SW. Any ideas for future projects?

JS. The Heart’s Lullaby, the second book in The Harvest Bay Series, is scheduled for release with Sheaf House Publishers in March 2011 and is about two things I care deeply about – children and our United States military. Third installment, The Heart’s Hostage, will most likely release sometime in 2012 and is about marriage.

SW. Now for some trivia. What's your favorite movie, food, and place to vacation? Also, any other hobbies?

JS. Favorite Movie – Forrest Gump, hands down. The Miracle Worker is second place with Dirty Dancing coming in third. Favorite food – my Grandma Dominick’s spaghetti and meatballs. She was married for somewhere around 50 years to a 100% pure Italian so, I mean, it’s really the best there is. Second place would be my husband’s barbeque. Oh, great! Now my mouth is watering! Favorite vacation place – well, since we’re both from North Central Ohio, we usually vacation up there to see our family and friends, but this past December we were fortunate enough to go to Disney World, which is truly a magical place and now my very favorite. We can’t wait to go back! Besides writing, I love to cook and I dabble a little in photography.

SW. Other than your book, do you have any recommendations you'd like to pass along?

JS. Well, Shawna, of course I’d recommend No Other to anyone that loves REAL Christian fiction with a splash of nostalgia, being set in the 1940’s. It is really a beautiful story. Also, right now I’m reading, The Weight of Shadows by Alison Strobel, and, oh, my! Is it ever a powerful story! It had me completely enthralled within the first 30 pages and invested emotionally in these characters, and that’s not easy for me as I said earlier I’m a slow reader.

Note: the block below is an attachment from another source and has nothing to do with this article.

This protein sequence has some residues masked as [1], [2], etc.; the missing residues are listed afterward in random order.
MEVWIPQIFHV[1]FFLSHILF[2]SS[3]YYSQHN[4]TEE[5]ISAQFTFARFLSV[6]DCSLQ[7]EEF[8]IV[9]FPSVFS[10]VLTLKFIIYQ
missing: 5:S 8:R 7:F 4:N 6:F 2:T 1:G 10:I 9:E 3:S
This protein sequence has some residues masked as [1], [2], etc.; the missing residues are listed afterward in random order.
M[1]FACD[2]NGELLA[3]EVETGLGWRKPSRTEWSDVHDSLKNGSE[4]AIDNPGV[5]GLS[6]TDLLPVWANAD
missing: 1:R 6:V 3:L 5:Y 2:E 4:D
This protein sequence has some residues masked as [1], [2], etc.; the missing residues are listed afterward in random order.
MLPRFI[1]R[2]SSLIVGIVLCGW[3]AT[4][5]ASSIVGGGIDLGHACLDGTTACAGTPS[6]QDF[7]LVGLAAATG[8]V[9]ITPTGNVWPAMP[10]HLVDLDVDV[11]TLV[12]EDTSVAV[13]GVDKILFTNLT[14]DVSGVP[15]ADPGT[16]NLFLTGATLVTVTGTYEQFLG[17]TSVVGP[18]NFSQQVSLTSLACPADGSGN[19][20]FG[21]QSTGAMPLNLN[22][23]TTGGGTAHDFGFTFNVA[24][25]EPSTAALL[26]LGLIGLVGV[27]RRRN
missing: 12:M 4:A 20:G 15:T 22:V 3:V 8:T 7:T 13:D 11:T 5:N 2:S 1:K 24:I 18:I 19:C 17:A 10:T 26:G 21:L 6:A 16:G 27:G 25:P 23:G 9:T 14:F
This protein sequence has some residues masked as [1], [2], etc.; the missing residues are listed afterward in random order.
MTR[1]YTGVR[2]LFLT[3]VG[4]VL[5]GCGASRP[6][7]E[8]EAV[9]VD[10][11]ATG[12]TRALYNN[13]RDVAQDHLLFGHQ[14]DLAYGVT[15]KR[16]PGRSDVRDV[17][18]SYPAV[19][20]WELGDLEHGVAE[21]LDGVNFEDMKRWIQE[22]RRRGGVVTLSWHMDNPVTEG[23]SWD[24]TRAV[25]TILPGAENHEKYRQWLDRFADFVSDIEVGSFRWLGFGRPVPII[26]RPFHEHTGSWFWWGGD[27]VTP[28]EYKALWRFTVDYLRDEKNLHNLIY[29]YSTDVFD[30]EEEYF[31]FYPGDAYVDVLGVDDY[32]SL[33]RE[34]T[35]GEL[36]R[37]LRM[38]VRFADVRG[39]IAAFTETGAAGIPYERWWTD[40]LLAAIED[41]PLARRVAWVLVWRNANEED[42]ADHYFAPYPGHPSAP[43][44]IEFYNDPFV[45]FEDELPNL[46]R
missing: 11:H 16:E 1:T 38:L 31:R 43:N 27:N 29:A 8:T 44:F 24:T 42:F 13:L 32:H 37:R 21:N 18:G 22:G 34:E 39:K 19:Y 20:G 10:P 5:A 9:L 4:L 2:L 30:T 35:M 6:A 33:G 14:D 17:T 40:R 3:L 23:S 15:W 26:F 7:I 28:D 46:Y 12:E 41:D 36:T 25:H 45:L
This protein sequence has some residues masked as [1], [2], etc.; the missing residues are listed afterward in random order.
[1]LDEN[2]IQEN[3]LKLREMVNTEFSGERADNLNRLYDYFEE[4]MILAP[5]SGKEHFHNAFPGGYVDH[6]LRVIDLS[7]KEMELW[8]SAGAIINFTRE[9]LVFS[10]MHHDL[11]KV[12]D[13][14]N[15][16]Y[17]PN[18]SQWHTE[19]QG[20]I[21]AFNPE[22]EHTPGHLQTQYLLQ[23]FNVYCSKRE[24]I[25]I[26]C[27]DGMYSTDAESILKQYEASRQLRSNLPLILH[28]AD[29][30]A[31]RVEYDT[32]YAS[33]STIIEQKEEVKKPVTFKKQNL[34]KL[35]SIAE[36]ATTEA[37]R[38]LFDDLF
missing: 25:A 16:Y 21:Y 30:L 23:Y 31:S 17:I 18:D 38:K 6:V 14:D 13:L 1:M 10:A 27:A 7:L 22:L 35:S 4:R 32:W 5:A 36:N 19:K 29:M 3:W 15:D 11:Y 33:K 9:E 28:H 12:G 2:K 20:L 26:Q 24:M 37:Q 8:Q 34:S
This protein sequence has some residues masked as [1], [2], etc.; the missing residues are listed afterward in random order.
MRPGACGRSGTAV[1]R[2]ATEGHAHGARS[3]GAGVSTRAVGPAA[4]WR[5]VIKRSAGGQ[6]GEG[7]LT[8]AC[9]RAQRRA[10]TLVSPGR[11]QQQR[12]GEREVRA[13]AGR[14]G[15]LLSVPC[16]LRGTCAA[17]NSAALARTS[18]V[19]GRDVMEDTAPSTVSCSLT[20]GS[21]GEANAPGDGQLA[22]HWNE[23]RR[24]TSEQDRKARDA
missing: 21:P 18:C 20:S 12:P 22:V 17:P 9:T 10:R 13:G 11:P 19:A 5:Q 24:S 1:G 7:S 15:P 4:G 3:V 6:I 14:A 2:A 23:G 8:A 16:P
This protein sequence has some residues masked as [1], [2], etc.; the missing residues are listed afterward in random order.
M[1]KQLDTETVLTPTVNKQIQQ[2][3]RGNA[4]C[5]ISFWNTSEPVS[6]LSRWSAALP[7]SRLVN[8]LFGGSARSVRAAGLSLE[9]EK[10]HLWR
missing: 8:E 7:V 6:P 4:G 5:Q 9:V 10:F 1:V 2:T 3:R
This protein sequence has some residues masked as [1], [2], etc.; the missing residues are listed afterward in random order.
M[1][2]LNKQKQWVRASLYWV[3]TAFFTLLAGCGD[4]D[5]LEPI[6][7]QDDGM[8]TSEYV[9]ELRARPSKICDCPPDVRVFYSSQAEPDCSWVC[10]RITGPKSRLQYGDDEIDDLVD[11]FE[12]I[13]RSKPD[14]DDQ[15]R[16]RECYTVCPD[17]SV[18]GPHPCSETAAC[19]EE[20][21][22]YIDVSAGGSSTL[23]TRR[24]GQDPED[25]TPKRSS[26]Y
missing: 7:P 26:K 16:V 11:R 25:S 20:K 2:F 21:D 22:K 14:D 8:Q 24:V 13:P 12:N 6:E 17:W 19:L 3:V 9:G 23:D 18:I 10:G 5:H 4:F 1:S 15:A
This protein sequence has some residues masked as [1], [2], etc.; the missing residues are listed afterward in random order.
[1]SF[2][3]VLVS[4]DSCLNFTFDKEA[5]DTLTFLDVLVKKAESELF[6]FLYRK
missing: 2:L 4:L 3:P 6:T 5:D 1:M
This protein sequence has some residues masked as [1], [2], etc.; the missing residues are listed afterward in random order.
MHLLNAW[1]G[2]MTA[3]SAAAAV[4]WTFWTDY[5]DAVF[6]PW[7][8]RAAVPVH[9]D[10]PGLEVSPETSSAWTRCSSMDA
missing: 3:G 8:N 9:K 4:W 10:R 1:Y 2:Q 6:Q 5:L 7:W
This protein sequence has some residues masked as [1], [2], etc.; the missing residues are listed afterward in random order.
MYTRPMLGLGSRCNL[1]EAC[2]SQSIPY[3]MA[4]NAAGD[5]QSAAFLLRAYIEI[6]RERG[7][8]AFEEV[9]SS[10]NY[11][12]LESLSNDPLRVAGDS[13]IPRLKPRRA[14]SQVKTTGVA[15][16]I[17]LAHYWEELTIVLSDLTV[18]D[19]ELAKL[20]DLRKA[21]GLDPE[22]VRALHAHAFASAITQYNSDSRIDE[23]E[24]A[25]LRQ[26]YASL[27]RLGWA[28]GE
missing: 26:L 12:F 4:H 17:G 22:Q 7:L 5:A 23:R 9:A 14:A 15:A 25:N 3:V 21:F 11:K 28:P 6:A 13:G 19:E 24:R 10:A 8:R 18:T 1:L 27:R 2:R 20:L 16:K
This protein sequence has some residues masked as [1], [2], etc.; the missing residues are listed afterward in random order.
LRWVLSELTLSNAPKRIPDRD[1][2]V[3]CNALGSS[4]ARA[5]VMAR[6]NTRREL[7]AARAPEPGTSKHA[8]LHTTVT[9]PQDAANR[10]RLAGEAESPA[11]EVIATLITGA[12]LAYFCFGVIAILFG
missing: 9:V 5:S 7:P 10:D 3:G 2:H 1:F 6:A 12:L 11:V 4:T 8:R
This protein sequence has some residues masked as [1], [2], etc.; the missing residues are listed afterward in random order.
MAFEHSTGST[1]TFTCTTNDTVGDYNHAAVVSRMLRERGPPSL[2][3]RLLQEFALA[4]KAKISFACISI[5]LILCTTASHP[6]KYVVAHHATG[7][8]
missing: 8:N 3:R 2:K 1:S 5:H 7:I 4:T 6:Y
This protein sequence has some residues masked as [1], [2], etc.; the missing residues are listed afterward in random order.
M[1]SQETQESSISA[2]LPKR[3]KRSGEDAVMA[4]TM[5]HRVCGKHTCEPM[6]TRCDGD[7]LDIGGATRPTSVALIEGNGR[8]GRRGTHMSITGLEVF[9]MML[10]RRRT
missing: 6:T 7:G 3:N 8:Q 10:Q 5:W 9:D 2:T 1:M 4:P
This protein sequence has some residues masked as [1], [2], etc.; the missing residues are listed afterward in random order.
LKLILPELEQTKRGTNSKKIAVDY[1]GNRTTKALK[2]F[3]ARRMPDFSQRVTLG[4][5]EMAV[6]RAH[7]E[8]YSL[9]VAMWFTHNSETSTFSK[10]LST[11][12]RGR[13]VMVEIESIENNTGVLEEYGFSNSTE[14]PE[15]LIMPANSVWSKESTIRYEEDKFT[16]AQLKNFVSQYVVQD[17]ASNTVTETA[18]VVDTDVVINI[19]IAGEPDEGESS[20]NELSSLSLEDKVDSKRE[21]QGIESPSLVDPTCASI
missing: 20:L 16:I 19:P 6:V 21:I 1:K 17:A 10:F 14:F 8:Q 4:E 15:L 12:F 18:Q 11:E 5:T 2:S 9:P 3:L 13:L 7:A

Jen is giving away a copy of her book, The Heart's Journey Home. And if we can rack up more than 40 comments, she'll give away two!

Here's my review of The Heart's Journey Home.

There was so much I loved about this book I'm not sure where to begin. It's a beautifully told story about second chances. Jen Stephens creates relatable characters with real life struggles. The story had so many levels too; healing from loss, returning to your roots, finding love again -- but the heart of the story was in rediscovering Faith.

Along with being such a great story, The Heart's Journey Home has tremendous cultural relevance. There's something for everyone, but as a thirty-something y/o woman, I understood the characters' phase in life, balancing kids and career. While I recommend this book for everyone, I think single parents would find it exceptionally interesting -- not just for its entertainment value, but for the hopeful message and it's realistic portrayal of life as a single Christian parent. And I wouldn't do the book justice if I didn't mention that it's beautifully romantic as well.

For more about Jen Stephens:

Purchase The Heart's Journey Home.

Wednesday, May 19, 2010

Author Interview: Jill Williamson

I have both of Jill Williamson's books, By Darkness Hid and To Darkness Fled on my Kindle, and based on the reviews I think I'm in for a real treat. So needless to say, I'm delighted to have Jill on my blog today to share more about her books, herself, and what she has in store for the future.

SW. Would you please tell us a little about yourself?

JW. I grew up in Alaska. We didn’t have electricity, so it was an interesting childhood. I went to college for fashion design and worked a few years in that industry until I was fed up with it all. I stayed home with my kids for a few years before I started writing. My husband is a youth pastor, so we’ve worked with teens for twelve years now. We have two kids and live in Oregon.

SW. No kidding! My major was fashion merchandising. Funny how we end up where we do.
When did you first become interested in writing?